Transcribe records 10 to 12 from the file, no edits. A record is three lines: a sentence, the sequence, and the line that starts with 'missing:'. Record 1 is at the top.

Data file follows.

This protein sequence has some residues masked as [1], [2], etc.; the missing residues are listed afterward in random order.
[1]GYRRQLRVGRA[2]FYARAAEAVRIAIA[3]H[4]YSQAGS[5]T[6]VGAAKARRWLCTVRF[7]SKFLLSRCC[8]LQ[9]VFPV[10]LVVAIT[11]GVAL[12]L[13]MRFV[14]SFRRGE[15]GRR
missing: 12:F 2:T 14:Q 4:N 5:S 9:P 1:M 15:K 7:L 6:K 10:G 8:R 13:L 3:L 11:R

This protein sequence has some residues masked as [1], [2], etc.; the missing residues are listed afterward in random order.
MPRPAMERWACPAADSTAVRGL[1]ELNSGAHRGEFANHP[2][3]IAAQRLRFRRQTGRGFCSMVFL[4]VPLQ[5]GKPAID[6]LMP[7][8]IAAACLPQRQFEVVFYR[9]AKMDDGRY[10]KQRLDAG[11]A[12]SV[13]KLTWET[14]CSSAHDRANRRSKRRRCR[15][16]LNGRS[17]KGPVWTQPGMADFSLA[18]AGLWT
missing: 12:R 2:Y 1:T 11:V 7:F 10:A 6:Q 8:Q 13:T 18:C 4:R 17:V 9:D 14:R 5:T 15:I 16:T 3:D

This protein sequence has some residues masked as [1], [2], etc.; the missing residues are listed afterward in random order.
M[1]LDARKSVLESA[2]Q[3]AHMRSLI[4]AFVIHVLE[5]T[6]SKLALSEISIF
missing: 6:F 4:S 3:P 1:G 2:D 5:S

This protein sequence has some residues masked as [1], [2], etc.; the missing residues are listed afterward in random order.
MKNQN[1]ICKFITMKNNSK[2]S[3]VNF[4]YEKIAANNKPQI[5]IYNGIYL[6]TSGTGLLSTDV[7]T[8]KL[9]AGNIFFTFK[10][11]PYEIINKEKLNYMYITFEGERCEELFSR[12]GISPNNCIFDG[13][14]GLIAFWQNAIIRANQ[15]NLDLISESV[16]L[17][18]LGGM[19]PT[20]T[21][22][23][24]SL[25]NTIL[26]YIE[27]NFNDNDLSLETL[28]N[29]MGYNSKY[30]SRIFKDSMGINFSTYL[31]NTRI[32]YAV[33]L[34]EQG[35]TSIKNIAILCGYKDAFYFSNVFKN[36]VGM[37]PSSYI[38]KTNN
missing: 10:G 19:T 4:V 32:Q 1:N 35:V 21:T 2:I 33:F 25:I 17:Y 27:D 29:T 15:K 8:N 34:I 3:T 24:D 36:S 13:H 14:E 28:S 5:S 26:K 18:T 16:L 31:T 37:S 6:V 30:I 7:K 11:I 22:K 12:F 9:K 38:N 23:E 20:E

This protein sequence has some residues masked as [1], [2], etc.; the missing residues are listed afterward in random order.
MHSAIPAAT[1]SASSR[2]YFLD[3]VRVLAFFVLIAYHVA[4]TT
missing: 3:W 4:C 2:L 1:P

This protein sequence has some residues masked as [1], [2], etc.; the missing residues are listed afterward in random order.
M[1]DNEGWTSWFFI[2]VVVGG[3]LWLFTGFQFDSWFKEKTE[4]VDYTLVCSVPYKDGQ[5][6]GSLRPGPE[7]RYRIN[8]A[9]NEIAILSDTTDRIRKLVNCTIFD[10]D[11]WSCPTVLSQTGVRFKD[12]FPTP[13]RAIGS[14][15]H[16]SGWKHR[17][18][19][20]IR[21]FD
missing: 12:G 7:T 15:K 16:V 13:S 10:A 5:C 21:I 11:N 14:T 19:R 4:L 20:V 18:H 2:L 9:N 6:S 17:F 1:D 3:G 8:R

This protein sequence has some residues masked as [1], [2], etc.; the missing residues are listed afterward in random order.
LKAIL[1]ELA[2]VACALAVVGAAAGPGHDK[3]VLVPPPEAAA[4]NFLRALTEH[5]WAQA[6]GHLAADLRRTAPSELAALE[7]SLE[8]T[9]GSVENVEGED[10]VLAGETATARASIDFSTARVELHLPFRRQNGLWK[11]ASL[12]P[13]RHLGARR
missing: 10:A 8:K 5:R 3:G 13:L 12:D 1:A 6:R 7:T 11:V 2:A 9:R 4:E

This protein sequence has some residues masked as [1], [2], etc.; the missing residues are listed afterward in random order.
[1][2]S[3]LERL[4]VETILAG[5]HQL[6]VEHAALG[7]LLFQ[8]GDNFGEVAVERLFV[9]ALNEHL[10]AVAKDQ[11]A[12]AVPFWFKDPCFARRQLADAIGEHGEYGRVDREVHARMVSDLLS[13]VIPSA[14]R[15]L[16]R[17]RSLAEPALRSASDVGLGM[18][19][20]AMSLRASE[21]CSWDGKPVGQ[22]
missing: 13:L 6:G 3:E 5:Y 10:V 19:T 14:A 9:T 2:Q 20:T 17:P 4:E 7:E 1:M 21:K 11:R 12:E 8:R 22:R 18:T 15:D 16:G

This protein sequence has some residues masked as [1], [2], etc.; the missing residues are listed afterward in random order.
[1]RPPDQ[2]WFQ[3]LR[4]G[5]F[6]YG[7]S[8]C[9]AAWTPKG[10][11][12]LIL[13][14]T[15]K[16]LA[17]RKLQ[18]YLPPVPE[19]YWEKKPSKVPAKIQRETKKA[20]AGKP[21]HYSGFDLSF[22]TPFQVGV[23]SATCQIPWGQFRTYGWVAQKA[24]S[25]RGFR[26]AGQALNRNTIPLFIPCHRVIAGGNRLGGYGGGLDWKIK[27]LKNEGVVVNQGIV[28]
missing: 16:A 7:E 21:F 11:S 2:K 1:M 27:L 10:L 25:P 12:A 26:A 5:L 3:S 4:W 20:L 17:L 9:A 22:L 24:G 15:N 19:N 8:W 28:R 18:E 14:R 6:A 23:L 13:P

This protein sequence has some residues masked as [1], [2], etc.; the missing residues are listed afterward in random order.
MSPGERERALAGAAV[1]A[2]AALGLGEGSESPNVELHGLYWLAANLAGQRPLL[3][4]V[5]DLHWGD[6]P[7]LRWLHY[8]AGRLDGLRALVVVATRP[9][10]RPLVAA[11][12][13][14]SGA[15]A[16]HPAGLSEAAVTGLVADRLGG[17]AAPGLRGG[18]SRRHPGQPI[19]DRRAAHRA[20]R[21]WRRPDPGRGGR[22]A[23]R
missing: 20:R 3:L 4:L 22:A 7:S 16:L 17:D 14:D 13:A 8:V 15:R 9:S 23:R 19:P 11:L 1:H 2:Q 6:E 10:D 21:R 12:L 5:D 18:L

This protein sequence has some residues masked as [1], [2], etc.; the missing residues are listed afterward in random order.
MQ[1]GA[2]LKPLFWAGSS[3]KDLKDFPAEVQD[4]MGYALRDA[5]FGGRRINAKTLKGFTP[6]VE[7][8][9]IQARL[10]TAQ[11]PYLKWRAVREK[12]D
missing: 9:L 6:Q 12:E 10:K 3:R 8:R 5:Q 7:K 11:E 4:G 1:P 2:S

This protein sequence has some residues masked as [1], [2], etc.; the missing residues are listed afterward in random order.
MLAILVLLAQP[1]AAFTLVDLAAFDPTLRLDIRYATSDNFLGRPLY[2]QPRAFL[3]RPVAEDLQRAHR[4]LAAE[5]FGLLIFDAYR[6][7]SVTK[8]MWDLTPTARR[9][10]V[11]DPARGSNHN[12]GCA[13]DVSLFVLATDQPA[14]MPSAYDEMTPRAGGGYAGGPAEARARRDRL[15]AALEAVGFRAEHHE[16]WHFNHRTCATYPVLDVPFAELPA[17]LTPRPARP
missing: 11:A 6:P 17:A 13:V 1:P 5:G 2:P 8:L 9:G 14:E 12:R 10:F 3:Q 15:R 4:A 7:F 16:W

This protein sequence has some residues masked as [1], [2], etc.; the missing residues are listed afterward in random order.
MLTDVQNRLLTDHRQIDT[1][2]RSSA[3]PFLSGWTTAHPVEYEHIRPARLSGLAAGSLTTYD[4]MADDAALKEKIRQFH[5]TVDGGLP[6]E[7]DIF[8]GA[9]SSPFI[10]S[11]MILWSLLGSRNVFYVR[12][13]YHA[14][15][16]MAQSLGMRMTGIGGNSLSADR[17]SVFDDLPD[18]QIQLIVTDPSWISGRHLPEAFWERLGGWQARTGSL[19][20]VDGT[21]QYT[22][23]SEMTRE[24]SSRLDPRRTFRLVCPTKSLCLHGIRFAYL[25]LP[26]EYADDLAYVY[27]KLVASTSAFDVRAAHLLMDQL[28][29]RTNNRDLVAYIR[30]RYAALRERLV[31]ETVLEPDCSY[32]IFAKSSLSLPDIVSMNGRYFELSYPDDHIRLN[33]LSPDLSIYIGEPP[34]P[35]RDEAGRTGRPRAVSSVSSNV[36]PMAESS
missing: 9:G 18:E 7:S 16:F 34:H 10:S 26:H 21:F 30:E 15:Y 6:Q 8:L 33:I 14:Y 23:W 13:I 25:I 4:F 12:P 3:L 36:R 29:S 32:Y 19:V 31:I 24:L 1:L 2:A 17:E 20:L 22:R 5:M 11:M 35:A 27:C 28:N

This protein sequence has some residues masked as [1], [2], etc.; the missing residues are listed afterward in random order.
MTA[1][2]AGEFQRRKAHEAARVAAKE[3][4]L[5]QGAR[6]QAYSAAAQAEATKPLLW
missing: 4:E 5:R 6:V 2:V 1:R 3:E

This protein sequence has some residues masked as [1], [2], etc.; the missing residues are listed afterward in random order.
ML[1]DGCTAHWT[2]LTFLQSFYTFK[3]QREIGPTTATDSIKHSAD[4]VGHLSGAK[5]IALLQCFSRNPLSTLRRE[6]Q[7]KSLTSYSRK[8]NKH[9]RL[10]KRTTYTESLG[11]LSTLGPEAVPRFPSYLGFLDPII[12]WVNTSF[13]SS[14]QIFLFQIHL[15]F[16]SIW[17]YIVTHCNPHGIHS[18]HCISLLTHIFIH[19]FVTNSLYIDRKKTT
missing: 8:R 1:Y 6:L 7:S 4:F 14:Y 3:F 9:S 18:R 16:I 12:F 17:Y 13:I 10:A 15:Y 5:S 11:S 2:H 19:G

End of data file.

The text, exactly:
This protein sequence has some residues masked as [1], [2], etc.; the missing residues are listed afterward in random order.
MSPGERERALAGAAV[1]A[2]AALGLGEGSESPNVELHGLYWLAANLAGQRPLL[3][4]V[5]DLHWGD[6]P[7]LRWLHY[8]AGRLDGLRALVVVATRP[9][10]RPLVAA[11][12][13][14]SGA[15]A[16]HPAGLSEAAVTGLVADRLGG[17]AAPGLRGG[18]SRRHPGQPI[19]DRRAAHRA[20]R[21]WRRPDPGRGGR[22]A[23]R
missing: 20:R 3:L 4:L 22:A 7:S 16:L 17:D 14:D 13:A 8:V 15:R 9:S 23:R 19:P 11:L 1:H 2:Q 6:E 10:D 21:R 12:L 5:D 18:L

This protein sequence has some residues masked as [1], [2], etc.; the missing residues are listed afterward in random order.
MQ[1]GA[2]LKPLFWAGSS[3]KDLKDFPAEVQD[4]MGYALRDA[5]FGGRRINAKTLKGFTP[6]VE[7][8][9]IQARL[10]TAQ[11]PYLKWRAVREK[12]D
missing: 9:L 6:Q 12:E 10:K 3:R 8:R 5:Q 7:K 11:E 4:G 1:P 2:S

This protein sequence has some residues masked as [1], [2], etc.; the missing residues are listed afterward in random order.
MLAILVLLAQP[1]AAFTLVDLAAFDPTLRLDIRYATSDNFLGRPLY[2]QPRAFL[3]RPVAEDLQRAHR[4]LAAE[5]FGLLIFDAYR[6][7]SVTK[8]MWDLTPTARR[9][10]V[11]DPARGSNHN[12]GCA[13]DVSLFVLATDQPA[14]MPSAYDEMTPRAGGGYAGGPAEARARRDRL[15]AALEAVGFRAEHHE[16]WHFNHRTCATYPVLDVPFAELPA[17]LTPRPARP
missing: 11:A 6:P 17:A 13:V 1:P 5:G 2:P 8:L 9:G 14:E 12:R 10:F 3:Q 15:R 4:A 7:F 16:W